For many Brits and Europeans with ties to America, human relationships have been put on hold for an insufferably long time during the Covid-19 crisis. Today, at last, that changed.
White House advisor Jeffrey Zients announced that anyone fully vaccinated from anywhere in the world will be able to enter the U.S. with a negative test result from November. To say this was a comfort to millions who felt trapped in or outside of the US seems to trivialise the consequences. Look at the Twitter hashtag #LoveIsNotTourism to see the real-world effects of enforced separation.
Upon hearing the possibility of the ban’s lifting, I booked a UK trip for November, almost two years since my last visit. I will now be in Kent as my sister gives birth to her second child and my first nephew, while spending time with my 2-and-a-half year old niece. When I last saw her, she was nine months old.
The Biden administration's crude bans on non-Americans entering the country from Britain and the EU were senselessly and stubbornly maintained. Even as domestic restrictions eased and vaccines were rolled out, travel measures first introduced in spring 2020 were kept rigidly in place.
As each month passed — 16, 17, 18 months — the pain of distance from loved ones gave way to anger and despair.
Sure, anyone — vaccinated or otherwise — could fly in from Mexico, Malaysia, or other non-blacklisted countries. Americans? They could come and go as they please. But a desire to look tough on COVID, coupled with bureaucratic inertia, meant the bans on non-American visitors or returning foreign workers from Europe just rumbled on and on. The ruling Democratic Party showed little domestic interest in their removal.
Over time, for people like me, this was spirit-crushing. Those of us on most nonimmigrant American work visas couldn’t visit home without spending two weeks in some non-banned country before returning to the US. Long-distance couples remained separated. Those flying back to bury or care for loved ones had to enter the lottery of exemption appeals. Grandparents missed the early years of their grandkids. Businessmen with staff and investments in America couldn’t hold face-to-face meetings with employees who’d steered their company through the pandemic.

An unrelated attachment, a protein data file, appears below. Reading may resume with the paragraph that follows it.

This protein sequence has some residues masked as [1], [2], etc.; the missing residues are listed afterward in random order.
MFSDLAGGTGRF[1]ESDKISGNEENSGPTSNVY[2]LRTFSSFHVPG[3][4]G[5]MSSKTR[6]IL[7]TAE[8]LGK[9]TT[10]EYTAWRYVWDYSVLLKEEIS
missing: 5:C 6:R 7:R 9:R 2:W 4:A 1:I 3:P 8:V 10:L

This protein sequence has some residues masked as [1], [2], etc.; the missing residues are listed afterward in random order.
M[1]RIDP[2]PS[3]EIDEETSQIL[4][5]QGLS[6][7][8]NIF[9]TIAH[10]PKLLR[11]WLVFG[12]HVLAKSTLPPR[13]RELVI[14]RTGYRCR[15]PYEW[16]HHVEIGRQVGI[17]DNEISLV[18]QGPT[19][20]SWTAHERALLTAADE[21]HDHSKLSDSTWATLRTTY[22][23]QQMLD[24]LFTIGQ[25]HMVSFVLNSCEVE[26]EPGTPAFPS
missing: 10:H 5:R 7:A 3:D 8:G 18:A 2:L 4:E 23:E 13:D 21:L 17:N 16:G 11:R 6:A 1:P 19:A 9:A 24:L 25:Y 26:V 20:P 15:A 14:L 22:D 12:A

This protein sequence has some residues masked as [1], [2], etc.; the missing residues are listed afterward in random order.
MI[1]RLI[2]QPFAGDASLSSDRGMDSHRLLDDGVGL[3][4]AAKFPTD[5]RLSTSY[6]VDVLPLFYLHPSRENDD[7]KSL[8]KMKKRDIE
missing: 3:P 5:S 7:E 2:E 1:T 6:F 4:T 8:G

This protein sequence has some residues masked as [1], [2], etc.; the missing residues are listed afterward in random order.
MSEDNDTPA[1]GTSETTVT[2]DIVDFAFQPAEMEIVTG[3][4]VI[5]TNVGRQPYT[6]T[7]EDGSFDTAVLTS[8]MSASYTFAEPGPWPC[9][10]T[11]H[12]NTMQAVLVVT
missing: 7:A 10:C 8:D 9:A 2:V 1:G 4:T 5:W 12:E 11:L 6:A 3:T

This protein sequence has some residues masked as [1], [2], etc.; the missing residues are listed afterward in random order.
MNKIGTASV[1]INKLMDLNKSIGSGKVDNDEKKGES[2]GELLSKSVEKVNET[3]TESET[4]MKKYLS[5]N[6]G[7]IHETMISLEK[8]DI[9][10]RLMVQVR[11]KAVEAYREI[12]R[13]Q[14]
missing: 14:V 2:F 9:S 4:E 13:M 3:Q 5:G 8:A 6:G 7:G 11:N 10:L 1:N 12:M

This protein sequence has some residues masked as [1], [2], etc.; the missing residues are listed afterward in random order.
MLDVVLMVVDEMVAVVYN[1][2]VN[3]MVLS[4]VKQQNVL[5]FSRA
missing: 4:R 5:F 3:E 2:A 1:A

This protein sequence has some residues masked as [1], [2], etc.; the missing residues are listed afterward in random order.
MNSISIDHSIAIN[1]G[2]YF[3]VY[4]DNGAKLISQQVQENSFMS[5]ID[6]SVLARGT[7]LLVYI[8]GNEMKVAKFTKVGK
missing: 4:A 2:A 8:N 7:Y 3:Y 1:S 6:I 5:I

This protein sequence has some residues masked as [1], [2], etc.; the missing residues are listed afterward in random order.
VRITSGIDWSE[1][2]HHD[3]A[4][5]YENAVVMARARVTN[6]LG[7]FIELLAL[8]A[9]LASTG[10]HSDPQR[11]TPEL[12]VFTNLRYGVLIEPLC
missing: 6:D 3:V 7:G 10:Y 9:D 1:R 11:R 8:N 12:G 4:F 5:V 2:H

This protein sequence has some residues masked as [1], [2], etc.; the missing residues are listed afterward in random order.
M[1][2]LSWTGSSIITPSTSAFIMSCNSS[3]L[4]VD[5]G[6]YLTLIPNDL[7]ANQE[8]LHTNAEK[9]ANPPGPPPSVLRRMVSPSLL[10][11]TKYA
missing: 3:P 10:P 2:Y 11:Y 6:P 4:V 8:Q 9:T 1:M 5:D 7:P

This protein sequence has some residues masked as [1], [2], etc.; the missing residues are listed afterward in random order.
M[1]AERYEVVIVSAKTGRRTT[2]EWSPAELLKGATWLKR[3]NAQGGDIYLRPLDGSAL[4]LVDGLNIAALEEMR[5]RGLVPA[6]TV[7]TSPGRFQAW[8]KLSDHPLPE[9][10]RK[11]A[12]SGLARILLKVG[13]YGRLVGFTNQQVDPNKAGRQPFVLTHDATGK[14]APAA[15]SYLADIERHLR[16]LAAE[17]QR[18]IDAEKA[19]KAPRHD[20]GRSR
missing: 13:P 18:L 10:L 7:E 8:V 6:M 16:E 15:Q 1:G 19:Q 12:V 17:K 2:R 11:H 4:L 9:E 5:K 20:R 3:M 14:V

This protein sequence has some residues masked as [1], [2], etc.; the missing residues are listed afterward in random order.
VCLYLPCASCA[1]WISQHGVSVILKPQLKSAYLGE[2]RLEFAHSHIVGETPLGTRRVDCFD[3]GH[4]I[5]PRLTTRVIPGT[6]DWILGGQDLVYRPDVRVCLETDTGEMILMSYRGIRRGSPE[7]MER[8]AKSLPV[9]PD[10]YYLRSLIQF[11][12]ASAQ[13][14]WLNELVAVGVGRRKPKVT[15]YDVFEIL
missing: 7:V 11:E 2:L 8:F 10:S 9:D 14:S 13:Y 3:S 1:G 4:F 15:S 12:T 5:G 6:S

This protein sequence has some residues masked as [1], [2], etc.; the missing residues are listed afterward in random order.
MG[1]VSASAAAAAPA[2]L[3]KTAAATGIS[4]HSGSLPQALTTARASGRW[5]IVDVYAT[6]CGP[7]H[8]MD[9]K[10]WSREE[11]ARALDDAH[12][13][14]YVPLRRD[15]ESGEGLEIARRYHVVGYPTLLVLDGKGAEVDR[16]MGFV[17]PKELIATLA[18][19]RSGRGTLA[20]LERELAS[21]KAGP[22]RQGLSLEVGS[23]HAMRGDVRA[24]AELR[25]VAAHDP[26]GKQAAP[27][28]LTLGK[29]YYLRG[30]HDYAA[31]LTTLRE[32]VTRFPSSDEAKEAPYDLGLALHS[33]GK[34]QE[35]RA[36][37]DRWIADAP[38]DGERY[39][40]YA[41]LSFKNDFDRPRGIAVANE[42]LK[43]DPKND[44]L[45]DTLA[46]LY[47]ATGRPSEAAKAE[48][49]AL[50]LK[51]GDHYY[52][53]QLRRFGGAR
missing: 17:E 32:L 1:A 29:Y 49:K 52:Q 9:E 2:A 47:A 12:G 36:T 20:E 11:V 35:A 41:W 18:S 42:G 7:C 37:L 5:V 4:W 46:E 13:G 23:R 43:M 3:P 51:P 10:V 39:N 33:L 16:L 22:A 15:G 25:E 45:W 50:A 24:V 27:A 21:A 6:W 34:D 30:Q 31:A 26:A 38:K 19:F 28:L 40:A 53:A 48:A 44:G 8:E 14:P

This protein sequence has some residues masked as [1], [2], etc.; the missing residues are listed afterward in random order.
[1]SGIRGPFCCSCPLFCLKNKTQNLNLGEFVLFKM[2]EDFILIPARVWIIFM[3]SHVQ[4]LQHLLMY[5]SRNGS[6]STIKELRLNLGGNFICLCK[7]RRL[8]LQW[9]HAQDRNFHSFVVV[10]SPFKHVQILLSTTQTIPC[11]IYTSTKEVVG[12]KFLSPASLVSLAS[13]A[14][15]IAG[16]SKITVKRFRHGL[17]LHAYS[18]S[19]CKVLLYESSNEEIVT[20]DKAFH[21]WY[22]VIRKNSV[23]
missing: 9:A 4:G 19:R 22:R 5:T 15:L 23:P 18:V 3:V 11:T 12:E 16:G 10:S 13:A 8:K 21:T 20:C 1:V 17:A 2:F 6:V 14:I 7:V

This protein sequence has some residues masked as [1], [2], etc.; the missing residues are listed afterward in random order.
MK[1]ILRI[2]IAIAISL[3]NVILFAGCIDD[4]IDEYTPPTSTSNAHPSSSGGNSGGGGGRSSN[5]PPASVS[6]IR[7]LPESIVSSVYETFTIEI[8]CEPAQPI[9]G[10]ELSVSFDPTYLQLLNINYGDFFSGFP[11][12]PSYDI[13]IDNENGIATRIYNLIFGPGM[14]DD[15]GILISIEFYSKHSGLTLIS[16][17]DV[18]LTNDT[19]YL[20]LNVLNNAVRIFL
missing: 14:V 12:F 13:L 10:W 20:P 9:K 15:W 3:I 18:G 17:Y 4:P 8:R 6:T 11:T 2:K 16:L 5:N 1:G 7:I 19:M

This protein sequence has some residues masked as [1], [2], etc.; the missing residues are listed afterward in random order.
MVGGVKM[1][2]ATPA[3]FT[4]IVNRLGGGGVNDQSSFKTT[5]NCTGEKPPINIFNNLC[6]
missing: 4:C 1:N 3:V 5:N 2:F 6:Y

The lack of that option to just fly back home, knowing you could return to your US job and fiancée afterwards, eats away at you slowly. Questions seep into your thoughts: What if something happens to a grandparent or parent? Will I see my UK wedding venue before getting married there next summer? Hell, will I actually make my own wedding if this ban endures? Last week, I even considered: how long would this discrimination against me as a foreign US taxpayer have to continue before I concluded that the US isn’t somewhere I want to live and bring up a family?
In recent weeks, a group of us, including journalists and activists running the Stop The Travel Ban campaign, have ramped up the pressure on the Biden administration through articles and advocacy. Did our efforts influence the decision? We’ll probably never be told if we played a role, or if the Aukus deal and fallout in Europe tipped the balance.
All I know is that among those who’ve shared their heartbreaking stories with me, the end of these bans will bring tears of relief. And while those of us affected will not forget the period of cruel indifference and hypocrisy from Biden’s administration over this, hearing the excitement in my mother’s voice about reuniting is a moment I’ll cherish forever.